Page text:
Shopping in Japan is usually a pleasant experience. The sales staff are generally polite, friendly and attentive, and great care is taken to provide a high level of customer service. Although foreign language services are rarely available, some stores that regularly serve foreign customers may have some staff that speak English or other languages.

Shopping hours and closures

In general, large shops and department stores are open daily from 10:00 to 20:00. Smaller stores and shops around tourist attractions may have shorter hours. Most stores are open on weekends and national holidays (except January 1 when many stores close). Large chain stores open everyday, however smaller independent stores may close one day a week or month.


When you walk into a store, the sales staff will greet you with the expression "irasshaimase" meaning "welcome, please come in". Customers are not expected to respond.

Consumption tax and tax-free shopping

Consumption tax in Japan, known in other countries as VAT, GST or sales tax, is a flat 10 percent on all items except food, drinks and newspaper subscriptions for which it is 8 percent (not including alcoholic drinks and dining out). Shops are required to show price tags that include the tax; however, pre-tax prices may also be listed alongside the total amounts, resulting in some price tags that list two prices.

Tax-free shopping is available to foreign tourists at licensed stores when making purchases of over 5000 yen at a given store or mall on one calendar day. A passport is required when shopping tax-free. Note that at many shops, it is necessary to first pay the full price (including the consumption tax) at the cashier and then obtain a refund at a customer service desk.

Because some visitors have been abusing the system by illegally reselling purchased goods within Japan, the government is considering to change the system into one in which customers will get the tax refund at the airport before departure rather than at the shop itself. The changes are expected to be put into effect in 2025 at the earliest.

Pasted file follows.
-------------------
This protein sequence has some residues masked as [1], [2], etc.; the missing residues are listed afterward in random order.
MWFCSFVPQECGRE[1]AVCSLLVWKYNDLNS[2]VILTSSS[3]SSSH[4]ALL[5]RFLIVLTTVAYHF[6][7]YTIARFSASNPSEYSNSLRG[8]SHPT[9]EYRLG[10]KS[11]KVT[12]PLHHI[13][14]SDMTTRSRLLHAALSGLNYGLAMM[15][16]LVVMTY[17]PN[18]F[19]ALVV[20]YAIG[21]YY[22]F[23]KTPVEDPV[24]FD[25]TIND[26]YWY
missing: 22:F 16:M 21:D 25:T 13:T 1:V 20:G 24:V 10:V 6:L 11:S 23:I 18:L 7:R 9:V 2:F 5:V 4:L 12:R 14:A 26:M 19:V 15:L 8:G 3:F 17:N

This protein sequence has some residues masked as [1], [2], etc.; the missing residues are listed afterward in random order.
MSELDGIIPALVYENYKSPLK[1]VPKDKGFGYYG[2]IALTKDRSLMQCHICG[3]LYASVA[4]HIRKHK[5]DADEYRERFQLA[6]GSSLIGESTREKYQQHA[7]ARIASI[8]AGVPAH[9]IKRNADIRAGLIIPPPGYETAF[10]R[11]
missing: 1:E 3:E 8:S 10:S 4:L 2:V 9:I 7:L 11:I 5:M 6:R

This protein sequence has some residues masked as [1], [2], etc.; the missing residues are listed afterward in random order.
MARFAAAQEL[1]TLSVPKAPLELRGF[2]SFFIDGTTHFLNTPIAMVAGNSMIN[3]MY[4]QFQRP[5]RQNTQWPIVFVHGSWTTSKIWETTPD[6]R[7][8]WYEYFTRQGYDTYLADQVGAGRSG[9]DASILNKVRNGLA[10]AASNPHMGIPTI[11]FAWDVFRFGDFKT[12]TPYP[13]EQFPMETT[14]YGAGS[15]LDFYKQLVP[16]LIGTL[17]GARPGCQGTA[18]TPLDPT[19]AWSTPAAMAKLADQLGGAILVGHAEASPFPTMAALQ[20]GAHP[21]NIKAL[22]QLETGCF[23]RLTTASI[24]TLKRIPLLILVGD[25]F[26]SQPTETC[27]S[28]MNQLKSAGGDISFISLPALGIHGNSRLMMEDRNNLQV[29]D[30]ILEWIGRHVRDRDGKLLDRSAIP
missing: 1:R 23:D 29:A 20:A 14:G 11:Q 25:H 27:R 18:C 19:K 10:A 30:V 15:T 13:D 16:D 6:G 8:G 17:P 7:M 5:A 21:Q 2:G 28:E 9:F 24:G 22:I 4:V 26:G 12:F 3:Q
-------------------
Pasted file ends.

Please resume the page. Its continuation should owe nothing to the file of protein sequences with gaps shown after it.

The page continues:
Be aware that goods purchased in Japan may be subject to import duties in your home country. Also be aware of the differences in operating voltages, language settings and other standards that may exist in products bought in Japan.


Cash is accepted everywhere, and it is usually no problem to use large bills to pay for small items, except at small street vendors or dusty mom and pop shops. Japanese yen can be withdrawn from foreign bank accounts through ATMs.

Although not as universally accepted as cash, credit cards can also be used in most shops, especially major retail stores, electronics shops and department stores. Visa, Mastercard, JCB, American Express and Union Pay are among the most widely accepted types of cards.

Suica and other IC cards as well as other mobile payment methods can increasingly be used for purchases at shops and restaurants across Japan.

Shopping manners

  • When paying, put the money onto the provided tray (preferably with bills neatly unfolded). Your change may be returned in the same way.
  • Bargaining is neither common nor appreciated in most stores.


Once you have paid for an item, it will be bagged or marked with colored tape. Many stores will charge a few yen for bags. Clothing stores, department stores and gift shops, among others, will wrap your items if you indicate that they are for a gift. While this is often a free service, some stores charge a minimal fee for wrapping.